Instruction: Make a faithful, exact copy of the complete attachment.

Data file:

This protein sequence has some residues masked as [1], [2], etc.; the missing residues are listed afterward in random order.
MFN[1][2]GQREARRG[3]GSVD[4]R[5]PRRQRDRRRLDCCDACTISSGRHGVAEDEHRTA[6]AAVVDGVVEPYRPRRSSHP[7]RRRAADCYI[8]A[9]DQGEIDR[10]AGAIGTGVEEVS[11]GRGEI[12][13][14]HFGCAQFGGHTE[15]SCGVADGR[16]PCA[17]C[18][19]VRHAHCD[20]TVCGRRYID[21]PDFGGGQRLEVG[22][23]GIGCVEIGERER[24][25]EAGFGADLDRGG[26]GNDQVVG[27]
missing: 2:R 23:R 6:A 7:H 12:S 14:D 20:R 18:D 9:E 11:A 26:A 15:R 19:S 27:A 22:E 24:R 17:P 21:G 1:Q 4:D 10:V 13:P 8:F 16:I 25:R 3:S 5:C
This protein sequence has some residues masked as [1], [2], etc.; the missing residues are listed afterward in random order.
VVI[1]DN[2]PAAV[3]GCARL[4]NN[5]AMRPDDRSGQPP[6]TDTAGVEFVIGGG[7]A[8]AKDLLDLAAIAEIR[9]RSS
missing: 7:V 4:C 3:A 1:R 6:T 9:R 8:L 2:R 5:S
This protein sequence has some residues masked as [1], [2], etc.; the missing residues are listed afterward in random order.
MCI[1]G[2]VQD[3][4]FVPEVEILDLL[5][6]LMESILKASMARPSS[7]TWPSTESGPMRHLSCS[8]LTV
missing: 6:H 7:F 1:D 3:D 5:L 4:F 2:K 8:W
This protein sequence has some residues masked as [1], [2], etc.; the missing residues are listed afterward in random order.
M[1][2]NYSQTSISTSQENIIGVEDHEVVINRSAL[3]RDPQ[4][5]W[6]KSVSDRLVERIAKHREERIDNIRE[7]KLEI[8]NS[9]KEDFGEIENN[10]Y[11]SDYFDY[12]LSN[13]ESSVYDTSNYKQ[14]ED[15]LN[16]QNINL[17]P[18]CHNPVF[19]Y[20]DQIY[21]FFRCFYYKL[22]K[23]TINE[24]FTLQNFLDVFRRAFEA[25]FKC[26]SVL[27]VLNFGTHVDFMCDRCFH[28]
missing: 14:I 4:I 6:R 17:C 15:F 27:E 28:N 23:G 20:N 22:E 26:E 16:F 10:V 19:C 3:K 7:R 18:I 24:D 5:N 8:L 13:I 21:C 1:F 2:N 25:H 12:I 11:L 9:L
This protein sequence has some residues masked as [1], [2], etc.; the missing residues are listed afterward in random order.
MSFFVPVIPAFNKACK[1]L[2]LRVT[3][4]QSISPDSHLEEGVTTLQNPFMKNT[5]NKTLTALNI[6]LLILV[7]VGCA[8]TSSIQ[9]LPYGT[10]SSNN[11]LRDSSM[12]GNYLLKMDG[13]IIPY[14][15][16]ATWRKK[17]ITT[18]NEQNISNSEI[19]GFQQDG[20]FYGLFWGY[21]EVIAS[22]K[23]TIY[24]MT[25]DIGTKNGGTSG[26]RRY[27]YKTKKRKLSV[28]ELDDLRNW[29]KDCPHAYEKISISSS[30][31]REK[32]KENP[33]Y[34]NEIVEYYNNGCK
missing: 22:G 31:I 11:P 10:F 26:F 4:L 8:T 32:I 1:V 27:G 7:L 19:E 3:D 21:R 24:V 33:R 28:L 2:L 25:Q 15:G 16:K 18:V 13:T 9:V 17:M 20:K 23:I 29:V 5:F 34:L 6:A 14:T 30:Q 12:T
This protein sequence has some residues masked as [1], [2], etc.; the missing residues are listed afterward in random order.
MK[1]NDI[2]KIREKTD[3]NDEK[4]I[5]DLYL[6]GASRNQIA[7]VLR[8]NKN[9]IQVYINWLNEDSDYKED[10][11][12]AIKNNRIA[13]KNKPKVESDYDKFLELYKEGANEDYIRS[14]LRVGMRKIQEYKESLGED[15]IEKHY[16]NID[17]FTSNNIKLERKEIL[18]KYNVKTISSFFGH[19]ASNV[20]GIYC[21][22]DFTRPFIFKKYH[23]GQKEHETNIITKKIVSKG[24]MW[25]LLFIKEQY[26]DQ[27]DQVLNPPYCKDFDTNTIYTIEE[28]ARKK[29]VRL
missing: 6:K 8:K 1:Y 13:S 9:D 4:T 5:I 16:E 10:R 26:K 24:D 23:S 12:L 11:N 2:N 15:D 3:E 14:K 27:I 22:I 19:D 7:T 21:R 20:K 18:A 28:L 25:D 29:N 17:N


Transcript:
This protein sequence has some residues masked as [1], [2], etc.; the missing residues are listed afterward in random order.
MFN[1][2]GQREARRG[3]GSVD[4]R[5]PRRQRDRRRLDCCDACTISSGRHGVAEDEHRTA[6]AAVVDGVVEPYRPRRSSHP[7]RRRAADCYI[8]A[9]DQGEIDR[10]AGAIGTGVEEVS[11]GRGEI[12][13][14]HFGCAQFGGHTE[15]SCGVADGR[16]PCA[17]C[18][19]VRHAHCD[20]TVCGRRYID[21]PDFGGGQRLEVG[22][23]GIGCVEIGERER[24][25]EAGFGADLDRGG[26]GNDQVVG[27]
missing: 2:R 23:R 6:A 7:H 12:S 14:D 20:R 18:D 9:E 11:A 26:A 15:R 19:S 27:A 22:E 24:R 17:P 21:G 1:Q 4:D 10:V 13:P 8:F 16:I 25:R 3:S 5:C
This protein sequence has some residues masked as [1], [2], etc.; the missing residues are listed afterward in random order.
VVI[1]DN[2]PAAV[3]GCARL[4]NN[5]AMRPDDRSGQPP[6]TDTAGVEFVIGGG[7]A[8]AKDLLDLAAIAEIR[9]RSS
missing: 7:V 4:C 3:A 1:R 6:T 9:R 8:L 2:R 5:S
This protein sequence has some residues masked as [1], [2], etc.; the missing residues are listed afterward in random order.
MCI[1]G[2]VQD[3][4]FVPEVEILDLL[5][6]LMESILKASMARPSS[7]TWPSTESGPMRHLSCS[8]LTV
missing: 6:H 7:F 1:D 3:D 5:L 4:F 2:K 8:W
This protein sequence has some residues masked as [1], [2], etc.; the missing residues are listed afterward in random order.
M[1][2]NYSQTSISTSQENIIGVEDHEVVINRSAL[3]RDPQ[4][5]W[6]KSVSDRLVERIAKHREERIDNIRE[7]KLEI[8]NS[9]KEDFGEIENN[10]Y[11]SDYFDY[12]LSN[13]ESSVYDTSNYKQ[14]ED[15]LN[16]QNINL[17]P[18]CHNPVF[19]Y[20]DQIY[21]FFRCFYYKL[22]K[23]TINE[24]FTLQNFLDVFRRAFEA[25]FKC[26]SVL[27]VLNFGTHVDFMCDRCFH[28]
missing: 14:I 4:I 6:R 17:C 15:F 27:E 28:N 23:G 20:N 22:E 26:E 16:F 10:V 19:C 3:K 7:R 18:I 24:D 5:N 8:L 13:I 21:C 1:F 2:N 25:H 12:I 11:L 9:L
This protein sequence has some residues masked as [1], [2], etc.; the missing residues are listed afterward in random order.
MSFFVPVIPAFNKACK[1]L[2]LRVT[3][4]QSISPDSHLEEGVTTLQNPFMKNT[5]NKTLTALNI[6]LLILV[7]VGCA[8]TSSIQ[9]LPYGT[10]SSNN[11]LRDSSM[12]GNYLLKMDG[13]IIPY[14][15][16]ATWRKK[17]ITT[18]NEQNISNSEI[19]GFQQDG[20]FYGLFWGY[21]EVIAS[22]K[23]TIY[24]MT[25]DIGTKNGGTSG[26]RRY[27]YKTKKRKLSV[28]ELDDLRNW[29]KDCPHAYEKISISSS[30][31]REK[32]KENP[33]Y[34]NEIVEYYNNGCK
missing: 22:G 31:I 11:P 10:F 26:F 4:L 8:T 32:I 1:V 27:G 7:L 19:E 3:D 21:R 24:V 33:R 28:L 2:L 25:Q 15:G 16:K 18:V 13:T 9:V 17:M 20:K 23:I 29:V 5:F 34:L 6:A 14:T 30:Q 12:T
This protein sequence has some residues masked as [1], [2], etc.; the missing residues are listed afterward in random order.
MK[1]NDI[2]KIREKTD[3]NDEK[4]I[5]DLYL[6]GASRNQIA[7]VLR[8]NKN[9]IQVYINWLNEDSDYKED[10][11][12]AIKNNRIA[13]KNKPKVESDYDKFLELYKEGANEDYIRS[14]LRVGMRKIQEYKESLGED[15]IEKHY[16]NID[17]FTSNNIKLERKEIL[18]KYNVKTISSFFGH[19]ASNV[20]GIYC[21][22]DFTRPFIFKKYH[23]GQKEHETNIITKKIVSKG[24]MW[25]LLFIKEQY[26]DQ[27]DQVLNPPYCKDFDTNTIYTIEE[28]ARKK[29]VRL
missing: 6:K 8:K 1:Y 13:S 9:D 4:T 5:I 16:E 10:R 26:K 24:D 23:S 12:L 11:N 2:N 15:D 3:E 14:K 27:I 22:I 19:D 7:T 21:R 20:K 18:A 28:L 25:D 29:N 17:N